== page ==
Humans have been here before—at least three times before, in fact. At first, it was steam and water power; then came electricity and mass production; and then IT and computerization. Each time, Joseph Schumpeter’s “gale of creative destruction” blustered as rapid advances in technology destroyed some jobs, paved the way for new lines of work, and ultimately provided enhanced productivity and lifestyles for the majority. Researchers predict that over the next decade or so, emerging technological breakthroughs will once again fundamentally alter jobs and manufacturing processes around the world—but this time, the consequences could be drastically different.
There is little debate that robots are coming for our jobs. Two Oxford University researchers estimate that 47 percent of jobs in the current U.S. economy are vulnerable to automation within the next two decades, while a recent Pew Center survey revealed a general consensus among almost 2,000 leading experts that by 2025, robots will have taken over many of the jobs currently performed by humans. What is less clear, however, is whether or not the future will mirror the past and “human ingenuity will create new jobs, industries, and ways to make a living.”
Considered in abstract, a fully automated workforce might seem like an attractive prospect. In an idealistic future, machines would emancipate humans from menial, banal, or dangerous jobs, and free us up to pursue genuinely meaningful and rewarding activities. However, there is little indication that reality will reflect this best-case scenario. Many economists envision that the most profound challenge societies will face in transitioning to automated workforces is equitable distribution of the fruits of increased productivity. If vast swathes of the human population are rendered effectively unemployable, it is imperative that a mechanism is in place to ensure that everyone will stand to benefit from automation—many believe that a universal basic income might be the answer.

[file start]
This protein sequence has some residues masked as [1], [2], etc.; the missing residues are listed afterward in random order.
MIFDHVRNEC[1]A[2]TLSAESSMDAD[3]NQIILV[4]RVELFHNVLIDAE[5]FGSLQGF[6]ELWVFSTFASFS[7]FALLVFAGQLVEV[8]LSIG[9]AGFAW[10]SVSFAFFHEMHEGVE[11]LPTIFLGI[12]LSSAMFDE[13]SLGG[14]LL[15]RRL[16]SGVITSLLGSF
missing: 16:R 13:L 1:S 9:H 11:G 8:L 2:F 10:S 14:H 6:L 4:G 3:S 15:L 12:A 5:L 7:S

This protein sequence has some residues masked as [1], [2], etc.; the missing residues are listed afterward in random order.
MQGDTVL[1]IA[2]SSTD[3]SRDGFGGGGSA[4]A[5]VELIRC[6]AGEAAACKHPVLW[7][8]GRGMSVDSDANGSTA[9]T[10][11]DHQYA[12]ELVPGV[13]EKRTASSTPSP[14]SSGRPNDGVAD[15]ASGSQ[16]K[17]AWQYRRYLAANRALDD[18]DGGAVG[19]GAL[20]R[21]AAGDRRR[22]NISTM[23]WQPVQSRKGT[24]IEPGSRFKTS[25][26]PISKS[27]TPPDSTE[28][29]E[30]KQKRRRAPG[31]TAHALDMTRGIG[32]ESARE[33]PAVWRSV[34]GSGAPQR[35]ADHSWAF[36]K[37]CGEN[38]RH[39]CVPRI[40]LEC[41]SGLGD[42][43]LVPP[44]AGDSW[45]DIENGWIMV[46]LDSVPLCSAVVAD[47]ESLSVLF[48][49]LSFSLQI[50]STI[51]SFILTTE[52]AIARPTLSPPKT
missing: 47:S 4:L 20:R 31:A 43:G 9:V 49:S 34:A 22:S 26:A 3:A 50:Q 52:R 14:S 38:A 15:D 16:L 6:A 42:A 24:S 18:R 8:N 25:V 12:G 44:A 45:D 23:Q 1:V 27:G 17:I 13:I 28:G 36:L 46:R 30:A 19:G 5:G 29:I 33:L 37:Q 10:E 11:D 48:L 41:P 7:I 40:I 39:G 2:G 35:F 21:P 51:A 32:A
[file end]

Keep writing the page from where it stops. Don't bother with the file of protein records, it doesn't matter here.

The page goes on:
A Fourth Industrial Revolution
There are substantive differences between this impending technological explosion—what some have labeled a “Fourth Industrial Revolution”—and the ones that preceded it. Martin Ford, the author of two best-selling books on automation and technological unemployment, explained to the HPR that machines are now “encroaching on the fundamental human capability that really sets us apart as a species”—intelligent thought. While previous developments in automation mainly threatened blue-collar workers on shop floors and in factories, high-wage and high-skill jobs are now also at risk. Research carried out by McKinsey & Company suggests that hourly rate of compensation is not necessarily a strong predictor of automatability; in fact, a significant percentage of activities performed by even the economy’s highest earners (financial planners, physicians, and senior executives, to name a few) are vulnerable to automation. Ford also noted that in industrial revolutions past, people transitioned to jobs that were still fundamentally routine and predictable—for example, jobs moved “from farm to factory to office or retail store,” but still consisted of repetitious tasks. This time, however, he predicts that there won’t be a “new sector of the economy that will produce millions of routine jobs”; instead, all of those jobs will “evaporate in the face of technology.”
Nicolas Miailhe, a research fellow and co-founder of The Future Society at Harvard’s Kennedy School of Government, cites a confluence of three factors to draw another important distinction. In an interview with the HPR, he pointed to the “unprecedented velocity, scale, and magnitude” of the changes which face the global job market. This time around, he contends, the exponential rate of breakthroughs in automation and artificial intelligence will not afford displaced workers the time to adapt their skills; machines will invade every sector of the economy and job market; and anticipated technological developments may completely transform industries.